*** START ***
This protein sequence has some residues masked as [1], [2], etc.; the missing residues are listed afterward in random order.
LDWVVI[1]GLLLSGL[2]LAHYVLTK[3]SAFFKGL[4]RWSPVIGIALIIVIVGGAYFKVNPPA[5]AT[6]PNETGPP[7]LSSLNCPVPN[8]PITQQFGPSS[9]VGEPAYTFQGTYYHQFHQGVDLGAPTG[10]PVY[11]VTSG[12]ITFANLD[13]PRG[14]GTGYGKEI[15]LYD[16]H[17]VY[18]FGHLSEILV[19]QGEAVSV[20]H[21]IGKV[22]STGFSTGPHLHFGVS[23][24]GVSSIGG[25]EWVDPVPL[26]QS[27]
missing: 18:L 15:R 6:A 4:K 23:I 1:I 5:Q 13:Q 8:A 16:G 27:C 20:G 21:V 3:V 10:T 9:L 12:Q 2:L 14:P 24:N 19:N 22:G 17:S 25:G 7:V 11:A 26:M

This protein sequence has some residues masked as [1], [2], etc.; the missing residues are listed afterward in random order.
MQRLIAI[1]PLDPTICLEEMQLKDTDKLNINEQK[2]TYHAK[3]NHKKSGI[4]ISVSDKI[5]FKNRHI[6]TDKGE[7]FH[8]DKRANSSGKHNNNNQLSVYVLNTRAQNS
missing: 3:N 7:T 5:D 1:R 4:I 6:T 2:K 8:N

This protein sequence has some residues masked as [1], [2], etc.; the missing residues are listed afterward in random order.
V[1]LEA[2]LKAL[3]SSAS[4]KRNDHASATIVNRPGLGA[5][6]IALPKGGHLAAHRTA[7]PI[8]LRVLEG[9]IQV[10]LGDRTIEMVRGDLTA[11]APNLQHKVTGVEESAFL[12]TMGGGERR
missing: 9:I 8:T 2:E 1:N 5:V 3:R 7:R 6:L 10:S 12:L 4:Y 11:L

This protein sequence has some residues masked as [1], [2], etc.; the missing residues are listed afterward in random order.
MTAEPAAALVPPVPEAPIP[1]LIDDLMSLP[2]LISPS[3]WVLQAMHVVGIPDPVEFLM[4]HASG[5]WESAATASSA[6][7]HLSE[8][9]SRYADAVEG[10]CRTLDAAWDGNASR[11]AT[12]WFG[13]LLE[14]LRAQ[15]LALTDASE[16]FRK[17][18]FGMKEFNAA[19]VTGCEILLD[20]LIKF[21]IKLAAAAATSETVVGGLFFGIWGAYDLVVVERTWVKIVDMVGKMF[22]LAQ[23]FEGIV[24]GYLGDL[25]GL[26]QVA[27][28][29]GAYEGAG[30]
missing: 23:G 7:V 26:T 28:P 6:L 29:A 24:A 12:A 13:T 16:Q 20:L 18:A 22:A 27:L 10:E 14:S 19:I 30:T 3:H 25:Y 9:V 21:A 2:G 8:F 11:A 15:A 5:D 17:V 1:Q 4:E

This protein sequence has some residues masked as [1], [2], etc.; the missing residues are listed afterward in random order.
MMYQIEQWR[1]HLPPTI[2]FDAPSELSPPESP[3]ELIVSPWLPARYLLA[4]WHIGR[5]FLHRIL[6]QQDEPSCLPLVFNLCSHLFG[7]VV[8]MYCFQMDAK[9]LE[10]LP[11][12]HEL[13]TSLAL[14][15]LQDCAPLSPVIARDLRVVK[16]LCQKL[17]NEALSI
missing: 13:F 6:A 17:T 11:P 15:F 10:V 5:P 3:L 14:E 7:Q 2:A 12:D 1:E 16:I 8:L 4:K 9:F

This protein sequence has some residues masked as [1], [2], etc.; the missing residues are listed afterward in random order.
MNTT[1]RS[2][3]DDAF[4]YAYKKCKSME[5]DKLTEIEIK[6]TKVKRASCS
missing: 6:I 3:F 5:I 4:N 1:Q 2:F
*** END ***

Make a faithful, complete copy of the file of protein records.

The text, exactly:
This protein sequence has some residues masked as [1], [2], etc.; the missing residues are listed afterward in random order.
LDWVVI[1]GLLLSGL[2]LAHYVLTK[3]SAFFKGL[4]RWSPVIGIALIIVIVGGAYFKVNPPA[5]AT[6]PNETGPP[7]LSSLNCPVPN[8]PITQQFGPSS[9]VGEPAYTFQGTYYHQFHQGVDLGAPTG[10]PVY[11]VTSG[12]ITFANLD[13]PRG[14]GTGYGKEI[15]LYD[16]H[17]VY[18]FGHLSEILV[19]QGEAVSV[20]H[21]IGKV[22]STGFSTGPHLHFGVS[23][24]GVSSIGG[25]EWVDPVPL[26]QS[27]
missing: 18:L 15:R 6:A 4:K 23:I 1:I 5:Q 13:Q 8:A 16:G 27:C 20:G 21:V 3:V 10:T 9:L 12:Q 2:L 14:P 24:N 19:N 22:G 17:S 25:G 7:V 11:A 26:M

This protein sequence has some residues masked as [1], [2], etc.; the missing residues are listed afterward in random order.
MQRLIAI[1]PLDPTICLEEMQLKDTDKLNINEQK[2]TYHAK[3]NHKKSGI[4]ISVSDKI[5]FKNRHI[6]TDKGE[7]FH[8]DKRANSSGKHNNNNQLSVYVLNTRAQNS
missing: 3:N 7:T 5:D 1:R 4:I 6:T 2:K 8:N

This protein sequence has some residues masked as [1], [2], etc.; the missing residues are listed afterward in random order.
V[1]LEA[2]LKAL[3]SSAS[4]KRNDHASATIVNRPGLGA[5][6]IALPKGGHLAAHRTA[7]PI[8]LRVLEG[9]IQV[10]LGDRTIEMVRGDLTA[11]APNLQHKVTGVEESAFL[12]TMGGGERR
missing: 9:I 8:T 2:E 1:N 5:V 3:R 7:R 6:L 10:S 12:L 4:Y 11:L

This protein sequence has some residues masked as [1], [2], etc.; the missing residues are listed afterward in random order.
MTAEPAAALVPPVPEAPIP[1]LIDDLMSLP[2]LISPS[3]WVLQAMHVVGIPDPVEFLM[4]HASG[5]WESAATASSA[6][7]HLSE[8][9]SRYADAVEG[10]CRTLDAAWDGNASR[11]AT[12]WFG[13]LLE[14]LRAQ[15]LALTDASE[16]FRK[17][18]FGMKEFNAA[19]VTGCEILLD[20]LIKF[21]IKLAAAAATSETVVGGLFFGIWGAYDLVVVERTWVKIVDMVGKMF[22]LAQ[23]FEGIV[24]GYLGDL[25]GL[26]QVA[27][28][29]GAYEGAG[30]
missing: 23:G 7:V 26:T 28:P 6:L 29:A 24:A 12:A 13:T 16:Q 20:L 18:A 22:A 27:L 10:E 14:S 19:I 30:T 3:H 25:Y 9:V 21:A 2:G 8:F 11:A 15:A 5:D 17:V 1:Q 4:E

This protein sequence has some residues masked as [1], [2], etc.; the missing residues are listed afterward in random order.
MMYQIEQWR[1]HLPPTI[2]FDAPSELSPPESP[3]ELIVSPWLPARYLLA[4]WHIGR[5]FLHRIL[6]QQDEPSCLPLVFNLCSHLFG[7]VV[8]MYCFQMDAK[9]LE[10]LP[11][12]HEL[13]TSLAL[14][15]LQDCAPLSPVIARDLRVVK[16]LCQKL[17]NEALSI
missing: 13:F 6:A 17:T 11:P 15:F 10:V 5:P 3:L 14:E 7:Q 2:A 12:D 1:E 16:I 8:L 4:K 9:F

This protein sequence has some residues masked as [1], [2], etc.; the missing residues are listed afterward in random order.
MNTT[1]RS[2][3]DDAF[4]YAYKKCKSME[5]DKLTEIEIK[6]TKVKRASCS
missing: 6:I 3:F 5:I 4:N 1:Q 2:F